Printed Cotton Work Bag
Origin: America, Virginia, Warm Springs
Gift of Perlista Y. Henry
Acc. No. 2017.610.1
This is a drawstring work bag constructed of heavy floral printed cotton. The bag has a circular bottom to which the sides are stitched by machine.
Label:This work bag was owned by Elizabeth Morris Bolden (1872-1948), a Virginia African-American woman who lived in Warm Springs. Elizabeth was the daughter of Annie Crawford Morris, who was born into slavery, and Randall Cornelius Morris, a freeborn mulatto cooper. According to family history, Elizabeth made a good living working as a seamstress. She likely used this work bag to store her sewing supplies. Two Log Cabin quilts along with the work bag descended in the family of Elizabeth to her great granddaughter who gave them to the museum.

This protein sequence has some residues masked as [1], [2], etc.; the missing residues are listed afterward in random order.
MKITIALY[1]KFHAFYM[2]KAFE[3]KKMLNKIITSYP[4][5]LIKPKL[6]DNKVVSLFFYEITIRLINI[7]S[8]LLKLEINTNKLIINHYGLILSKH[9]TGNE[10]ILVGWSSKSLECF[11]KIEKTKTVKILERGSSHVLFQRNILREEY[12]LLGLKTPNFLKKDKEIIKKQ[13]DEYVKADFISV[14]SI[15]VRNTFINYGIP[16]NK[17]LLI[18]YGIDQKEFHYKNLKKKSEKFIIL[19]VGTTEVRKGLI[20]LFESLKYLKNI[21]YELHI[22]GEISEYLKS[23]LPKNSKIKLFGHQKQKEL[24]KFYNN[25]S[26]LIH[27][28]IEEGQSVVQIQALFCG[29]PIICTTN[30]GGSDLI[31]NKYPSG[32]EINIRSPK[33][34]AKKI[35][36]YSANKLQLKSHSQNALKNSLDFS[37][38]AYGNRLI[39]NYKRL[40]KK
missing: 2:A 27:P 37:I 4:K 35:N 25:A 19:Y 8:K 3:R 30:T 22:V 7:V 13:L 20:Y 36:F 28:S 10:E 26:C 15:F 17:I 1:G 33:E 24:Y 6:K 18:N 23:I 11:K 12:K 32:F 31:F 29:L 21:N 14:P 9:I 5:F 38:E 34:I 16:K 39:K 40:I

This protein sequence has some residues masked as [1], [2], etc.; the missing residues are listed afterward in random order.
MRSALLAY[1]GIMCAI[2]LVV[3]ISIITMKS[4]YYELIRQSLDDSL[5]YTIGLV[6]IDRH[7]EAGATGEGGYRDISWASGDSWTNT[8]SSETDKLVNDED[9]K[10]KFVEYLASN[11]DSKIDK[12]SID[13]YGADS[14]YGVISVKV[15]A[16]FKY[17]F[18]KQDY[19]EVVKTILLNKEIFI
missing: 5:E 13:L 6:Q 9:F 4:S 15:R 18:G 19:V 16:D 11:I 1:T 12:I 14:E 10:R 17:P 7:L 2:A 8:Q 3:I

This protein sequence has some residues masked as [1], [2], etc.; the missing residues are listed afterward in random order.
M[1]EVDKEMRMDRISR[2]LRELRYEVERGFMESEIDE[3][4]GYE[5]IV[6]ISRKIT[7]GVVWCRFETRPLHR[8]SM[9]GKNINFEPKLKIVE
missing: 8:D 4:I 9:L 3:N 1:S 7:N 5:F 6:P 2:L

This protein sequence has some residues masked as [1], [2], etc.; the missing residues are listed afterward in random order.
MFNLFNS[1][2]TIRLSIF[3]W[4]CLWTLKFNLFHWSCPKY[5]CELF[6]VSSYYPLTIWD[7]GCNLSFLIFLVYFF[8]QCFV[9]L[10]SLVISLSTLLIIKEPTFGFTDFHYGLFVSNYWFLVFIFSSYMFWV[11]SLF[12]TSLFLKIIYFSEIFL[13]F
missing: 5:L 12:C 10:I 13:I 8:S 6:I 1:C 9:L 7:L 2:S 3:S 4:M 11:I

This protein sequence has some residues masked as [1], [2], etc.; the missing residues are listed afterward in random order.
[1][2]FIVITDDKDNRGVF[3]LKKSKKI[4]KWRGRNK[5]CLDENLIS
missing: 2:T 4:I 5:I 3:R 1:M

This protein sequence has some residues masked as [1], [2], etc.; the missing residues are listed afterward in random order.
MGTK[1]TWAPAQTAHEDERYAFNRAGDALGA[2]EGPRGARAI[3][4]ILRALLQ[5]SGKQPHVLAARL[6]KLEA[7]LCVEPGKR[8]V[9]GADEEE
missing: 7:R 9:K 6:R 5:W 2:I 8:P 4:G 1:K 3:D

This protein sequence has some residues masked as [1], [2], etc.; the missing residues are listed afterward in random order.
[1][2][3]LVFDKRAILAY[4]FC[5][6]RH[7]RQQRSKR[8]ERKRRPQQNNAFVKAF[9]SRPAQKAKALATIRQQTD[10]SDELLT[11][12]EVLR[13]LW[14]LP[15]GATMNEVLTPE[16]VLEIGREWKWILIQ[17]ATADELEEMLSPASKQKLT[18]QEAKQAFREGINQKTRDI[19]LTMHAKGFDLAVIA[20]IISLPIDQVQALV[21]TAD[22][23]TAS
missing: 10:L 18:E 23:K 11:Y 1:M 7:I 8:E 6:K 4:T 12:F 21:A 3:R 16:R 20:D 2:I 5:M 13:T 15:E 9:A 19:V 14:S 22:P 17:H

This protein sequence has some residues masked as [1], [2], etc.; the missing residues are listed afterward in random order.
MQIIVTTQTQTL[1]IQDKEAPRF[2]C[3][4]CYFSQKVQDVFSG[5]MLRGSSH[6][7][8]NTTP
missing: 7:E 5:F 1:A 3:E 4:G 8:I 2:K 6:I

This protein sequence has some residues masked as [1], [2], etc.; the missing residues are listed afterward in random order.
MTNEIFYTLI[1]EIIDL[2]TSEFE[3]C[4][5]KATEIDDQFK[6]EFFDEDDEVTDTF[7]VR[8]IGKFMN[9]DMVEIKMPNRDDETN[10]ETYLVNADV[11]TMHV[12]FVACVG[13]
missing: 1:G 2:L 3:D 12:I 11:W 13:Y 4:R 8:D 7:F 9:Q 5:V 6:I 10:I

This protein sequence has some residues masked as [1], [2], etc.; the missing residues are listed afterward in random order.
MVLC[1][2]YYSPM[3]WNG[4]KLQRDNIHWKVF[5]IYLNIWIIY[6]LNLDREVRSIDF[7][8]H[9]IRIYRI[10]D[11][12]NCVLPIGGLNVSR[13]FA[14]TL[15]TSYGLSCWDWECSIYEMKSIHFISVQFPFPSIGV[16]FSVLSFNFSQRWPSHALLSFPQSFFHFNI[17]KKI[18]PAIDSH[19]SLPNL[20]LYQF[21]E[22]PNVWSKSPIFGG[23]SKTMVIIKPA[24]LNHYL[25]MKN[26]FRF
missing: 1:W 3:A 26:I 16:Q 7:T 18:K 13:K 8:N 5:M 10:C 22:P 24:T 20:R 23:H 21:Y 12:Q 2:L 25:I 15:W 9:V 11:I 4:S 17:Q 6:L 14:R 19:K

Provenance:This work bag , along with two quilts (2017.609.1 and 2), were made by Elizabeth Morris (Mrs. Charles Bolden) (1872-1948) and descended through the family to Elizabeth's great-granddaughter Perlista Henry who donated them to the museum.
History of Elizabeth Morris Bolden:
Elizabeth (Lizzie) Morris Bolden (1872-1948) was the daughter of Annie Crawford (1832-1917) and Randall Cornelius Morris, a freeborn mulatto. Annie Crawford was born into slavery in Warm Springs, Virginia. Her father was William Ervin (white) and her mother was African-American and Native American. Elizabeth Morris grew up on Fort Dinwiddie Farm in Warm Springs, Virginia. She married Charles Bolden, a coach driver for the Homestead Resort, and they had a daughter named Alice. In 1902, Charles, Lizzie, and Alice moved from the farm to a house in Warm Springs where Lizzie's great-granddaughter Perlista Henry lives today. Lizzie attended Mt. Pisgah Baptist Church. She provided clothes for her family and paying clients, which provided a good living. The family remembers that she used a Singer treadle sewing machine.